- Realignment of classrooms due to Growth
We are adding a third section of kindergarten and a third section of 2nd grade due to our growth. We received the money for the operating costs, but there was no corresponding allocation for capital improvements. We have the space, but we need capital money so that children are in the same wings as their cohorts. Otherwise, one section of Kindergarten and one section of 2nd grade will be remotely located from their peers. (see attached drawing) It is an easy fix and we have the space, we just need to combine two small rooms in the kindergarten wings. This will involve knocking down a wall this summer. Then, we need to relocate the art and dance rooms so that they are in the space being vacated by Appletree Charter School. This will free up classroom space in the academic wing. It’s relatively simple and straightforward – just building a couple walls, doors and installing the flooring and walls. Relocating the art and dance rooms from the academic wing into the “specials” area will allow all classrooms to be in the same area with their peers. Finally, we will need to install new lighting and doors and a fresh coat of paint in the parent resource room so that we can increase family engagement. The FY 15 budget accounts for the operating costs, but it doesn’t account for the capital improvements necessary. We have other capital improvement projects to complete the school, but accommodating the 3rd section of Kindergarten and 2nd Grade is urgent and necessary prior to the start of next year. My estimate, unverified by DGS, is that these projects could be completed for approximately $300,000.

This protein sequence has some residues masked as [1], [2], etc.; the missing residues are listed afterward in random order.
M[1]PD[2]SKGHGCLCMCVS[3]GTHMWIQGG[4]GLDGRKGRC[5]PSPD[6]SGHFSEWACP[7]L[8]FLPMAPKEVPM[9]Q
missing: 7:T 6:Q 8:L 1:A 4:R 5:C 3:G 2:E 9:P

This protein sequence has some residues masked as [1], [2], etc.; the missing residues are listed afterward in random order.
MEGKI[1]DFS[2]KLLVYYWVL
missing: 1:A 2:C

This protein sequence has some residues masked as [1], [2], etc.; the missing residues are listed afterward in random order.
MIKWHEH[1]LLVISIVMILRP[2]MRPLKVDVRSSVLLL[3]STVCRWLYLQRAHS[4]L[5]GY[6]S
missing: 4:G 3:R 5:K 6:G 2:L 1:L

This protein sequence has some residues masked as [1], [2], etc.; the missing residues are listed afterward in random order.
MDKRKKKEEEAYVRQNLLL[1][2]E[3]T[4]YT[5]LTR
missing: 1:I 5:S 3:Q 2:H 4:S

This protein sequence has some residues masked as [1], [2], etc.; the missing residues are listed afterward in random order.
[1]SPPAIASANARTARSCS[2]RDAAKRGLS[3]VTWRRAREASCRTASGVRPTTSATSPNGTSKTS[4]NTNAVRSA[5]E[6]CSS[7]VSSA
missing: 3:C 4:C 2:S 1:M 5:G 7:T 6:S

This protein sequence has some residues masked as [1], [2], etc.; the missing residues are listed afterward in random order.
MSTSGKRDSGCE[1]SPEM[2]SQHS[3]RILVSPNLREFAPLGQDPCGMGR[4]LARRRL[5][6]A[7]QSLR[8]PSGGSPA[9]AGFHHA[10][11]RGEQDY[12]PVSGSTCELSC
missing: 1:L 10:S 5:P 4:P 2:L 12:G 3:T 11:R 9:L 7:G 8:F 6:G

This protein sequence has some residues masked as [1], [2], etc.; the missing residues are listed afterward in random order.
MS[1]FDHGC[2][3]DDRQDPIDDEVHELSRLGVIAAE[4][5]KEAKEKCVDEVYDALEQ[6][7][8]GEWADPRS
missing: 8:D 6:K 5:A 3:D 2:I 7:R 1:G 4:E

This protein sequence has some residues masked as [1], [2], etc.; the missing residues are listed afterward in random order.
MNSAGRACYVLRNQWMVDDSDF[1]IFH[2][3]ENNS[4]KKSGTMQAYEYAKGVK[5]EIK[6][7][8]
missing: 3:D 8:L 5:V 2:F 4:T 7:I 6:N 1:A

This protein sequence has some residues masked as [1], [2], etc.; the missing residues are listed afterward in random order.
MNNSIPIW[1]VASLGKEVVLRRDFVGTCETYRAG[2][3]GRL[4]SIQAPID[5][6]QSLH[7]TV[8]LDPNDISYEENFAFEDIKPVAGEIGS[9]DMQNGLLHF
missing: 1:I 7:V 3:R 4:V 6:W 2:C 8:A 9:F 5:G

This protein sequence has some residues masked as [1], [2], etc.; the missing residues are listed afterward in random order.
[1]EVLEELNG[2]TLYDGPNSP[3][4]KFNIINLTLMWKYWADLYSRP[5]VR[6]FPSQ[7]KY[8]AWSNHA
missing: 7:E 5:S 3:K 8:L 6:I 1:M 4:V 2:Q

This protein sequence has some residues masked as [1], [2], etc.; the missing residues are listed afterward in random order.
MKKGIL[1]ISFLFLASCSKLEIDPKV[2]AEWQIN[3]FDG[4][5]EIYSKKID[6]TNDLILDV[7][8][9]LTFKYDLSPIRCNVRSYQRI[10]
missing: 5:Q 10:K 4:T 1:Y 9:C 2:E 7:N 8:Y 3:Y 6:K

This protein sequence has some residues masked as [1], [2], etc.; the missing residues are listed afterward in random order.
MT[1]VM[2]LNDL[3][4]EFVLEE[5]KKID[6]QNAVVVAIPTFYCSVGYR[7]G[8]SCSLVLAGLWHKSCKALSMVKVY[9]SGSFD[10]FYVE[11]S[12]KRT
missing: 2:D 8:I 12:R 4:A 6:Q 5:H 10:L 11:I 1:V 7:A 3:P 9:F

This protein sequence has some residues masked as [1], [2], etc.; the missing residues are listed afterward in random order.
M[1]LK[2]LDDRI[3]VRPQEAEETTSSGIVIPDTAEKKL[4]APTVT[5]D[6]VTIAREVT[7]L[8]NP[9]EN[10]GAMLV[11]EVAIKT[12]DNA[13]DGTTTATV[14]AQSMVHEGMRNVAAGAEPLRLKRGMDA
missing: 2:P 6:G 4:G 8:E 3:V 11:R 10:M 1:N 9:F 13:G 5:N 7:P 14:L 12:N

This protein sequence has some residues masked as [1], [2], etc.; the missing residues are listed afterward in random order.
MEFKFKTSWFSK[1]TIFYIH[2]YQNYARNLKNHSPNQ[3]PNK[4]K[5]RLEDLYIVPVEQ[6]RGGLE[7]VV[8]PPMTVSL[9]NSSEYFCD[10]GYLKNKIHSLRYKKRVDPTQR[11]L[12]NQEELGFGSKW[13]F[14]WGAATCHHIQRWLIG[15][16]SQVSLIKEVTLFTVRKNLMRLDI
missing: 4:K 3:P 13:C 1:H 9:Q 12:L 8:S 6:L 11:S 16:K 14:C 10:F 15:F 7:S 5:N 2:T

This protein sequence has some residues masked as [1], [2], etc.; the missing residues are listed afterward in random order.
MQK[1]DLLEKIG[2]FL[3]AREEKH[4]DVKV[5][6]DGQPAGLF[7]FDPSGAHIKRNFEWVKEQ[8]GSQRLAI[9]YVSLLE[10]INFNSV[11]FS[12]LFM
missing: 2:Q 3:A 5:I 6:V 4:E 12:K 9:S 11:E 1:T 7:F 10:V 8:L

I support an extended day program at Amidon-Bowen and also support year-round schooling. There is a line on the budget for extended day next year. However, it is my understanding that there is a collective bargaining agreement in place with the Teacher’s Union that requires a vote of support from the Union in order to extend the day. Our teachers work long days and have many challenges and they should be fairly compensated for their work. I believe Charter Schools have more flexibility in the work day requirements and so, if possible, I would like to see a leveling of the playing field in this respect. Public schools, especially the lowest 40 performing, need more operations funding so that additional teachers/staff can be hired during the day to alleviate some of the work load and make the extended day program a reality at DCPS. I would like to see funding for extended day as a line item on the budget, but also have some sort of tie-in to the “regular” work-day funding. For example, the budget could reflect an additional half-day salary for each grade contingent upon the implementation of the extended day program. This could give teachers the opportunity for a more flexible schedule during the “regular” day. I just do not think that a vote by the Teacher’s Union should determine whether there should be an extended day program.